I live in a part of the country where religion isn't as common as in the part of the country that I grew up in. Until recently, I've rarely heard religion come up in conversation for a long, long time.

    I always thought that if I started to date someone that I liked and then found out that they were religious but not too overtly so, that it might be OK. It was OK that one time. Now I"m not so sure. I can't think of anything more emotionally tiring than to fall in love with someone, be together and then all of a sudden have them get too into religion.

    I'm just curious as to where this has ever been a problem for any of you. I haven't heard too much about this problem even though it must come up all the time.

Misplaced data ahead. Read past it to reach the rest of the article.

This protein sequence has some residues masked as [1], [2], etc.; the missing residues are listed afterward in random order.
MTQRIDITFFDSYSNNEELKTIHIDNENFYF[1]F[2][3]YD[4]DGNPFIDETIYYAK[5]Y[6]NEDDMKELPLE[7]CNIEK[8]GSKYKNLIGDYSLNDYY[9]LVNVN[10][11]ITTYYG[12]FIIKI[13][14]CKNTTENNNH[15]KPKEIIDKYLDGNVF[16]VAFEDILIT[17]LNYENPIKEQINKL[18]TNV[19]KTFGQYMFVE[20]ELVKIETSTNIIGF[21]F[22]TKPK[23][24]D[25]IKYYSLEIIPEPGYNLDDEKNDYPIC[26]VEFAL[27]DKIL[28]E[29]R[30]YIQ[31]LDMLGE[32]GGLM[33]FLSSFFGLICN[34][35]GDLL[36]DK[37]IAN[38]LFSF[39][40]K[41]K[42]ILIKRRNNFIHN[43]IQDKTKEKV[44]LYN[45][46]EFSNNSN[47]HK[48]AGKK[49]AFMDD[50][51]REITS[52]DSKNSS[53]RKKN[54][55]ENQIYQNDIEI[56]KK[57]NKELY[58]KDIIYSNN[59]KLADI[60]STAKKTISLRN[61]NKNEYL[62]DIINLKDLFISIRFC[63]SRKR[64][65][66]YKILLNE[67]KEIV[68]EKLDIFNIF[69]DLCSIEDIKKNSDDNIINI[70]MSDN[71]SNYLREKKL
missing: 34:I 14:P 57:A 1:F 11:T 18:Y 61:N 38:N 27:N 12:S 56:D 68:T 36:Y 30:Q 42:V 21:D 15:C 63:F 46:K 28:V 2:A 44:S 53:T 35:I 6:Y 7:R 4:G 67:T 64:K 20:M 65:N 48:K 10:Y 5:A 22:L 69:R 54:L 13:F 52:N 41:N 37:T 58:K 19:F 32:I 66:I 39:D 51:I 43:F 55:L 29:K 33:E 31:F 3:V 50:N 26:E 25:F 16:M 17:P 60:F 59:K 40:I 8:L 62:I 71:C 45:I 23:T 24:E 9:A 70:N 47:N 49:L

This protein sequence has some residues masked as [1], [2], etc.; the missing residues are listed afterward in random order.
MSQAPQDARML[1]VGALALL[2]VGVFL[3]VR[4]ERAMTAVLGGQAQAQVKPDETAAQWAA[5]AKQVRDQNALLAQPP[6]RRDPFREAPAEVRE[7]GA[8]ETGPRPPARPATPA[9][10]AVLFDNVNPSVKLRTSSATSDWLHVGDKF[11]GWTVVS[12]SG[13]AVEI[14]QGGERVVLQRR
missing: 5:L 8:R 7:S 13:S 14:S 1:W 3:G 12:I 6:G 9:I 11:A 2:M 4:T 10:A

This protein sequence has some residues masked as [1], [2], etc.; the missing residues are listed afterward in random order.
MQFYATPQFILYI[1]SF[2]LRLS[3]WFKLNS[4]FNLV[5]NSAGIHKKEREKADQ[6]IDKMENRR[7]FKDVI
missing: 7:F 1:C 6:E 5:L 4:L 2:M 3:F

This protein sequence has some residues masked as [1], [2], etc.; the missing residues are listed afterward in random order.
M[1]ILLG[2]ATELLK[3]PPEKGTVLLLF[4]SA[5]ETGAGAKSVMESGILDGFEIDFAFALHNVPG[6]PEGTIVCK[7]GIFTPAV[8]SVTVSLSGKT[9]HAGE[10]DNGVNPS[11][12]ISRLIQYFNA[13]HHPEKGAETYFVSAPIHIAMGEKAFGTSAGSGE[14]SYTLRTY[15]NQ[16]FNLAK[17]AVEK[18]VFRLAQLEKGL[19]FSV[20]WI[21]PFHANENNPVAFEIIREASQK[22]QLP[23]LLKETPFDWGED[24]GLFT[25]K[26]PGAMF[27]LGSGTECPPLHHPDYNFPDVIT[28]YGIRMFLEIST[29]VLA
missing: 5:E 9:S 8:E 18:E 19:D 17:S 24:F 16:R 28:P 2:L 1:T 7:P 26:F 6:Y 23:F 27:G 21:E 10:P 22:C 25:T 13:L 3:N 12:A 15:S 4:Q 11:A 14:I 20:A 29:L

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  3. cluelusshusbund + Public Dilemma + Valued Senior Member

    I started datin this religious girl because of her looks... soon fell in love an was thankin marriage... started goin to church wit her... coudnt emagine a life time of goin even once a week to listen to such Bull-Sht as was comin from that preecher... broke off our relationship because of it... she said she didnt want to go to church ether so it wasnt a prollem... got married an that was nearly 50 years ago.!!!

    She did have a big regret tho about leavin the church... that she hadnt left it even sooner

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  5. spidergoat pubic diorama Valued Senior Member

    No, I wouldn't date a religious person (more than once).
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  7. RainbowSingularity Valued Senior Member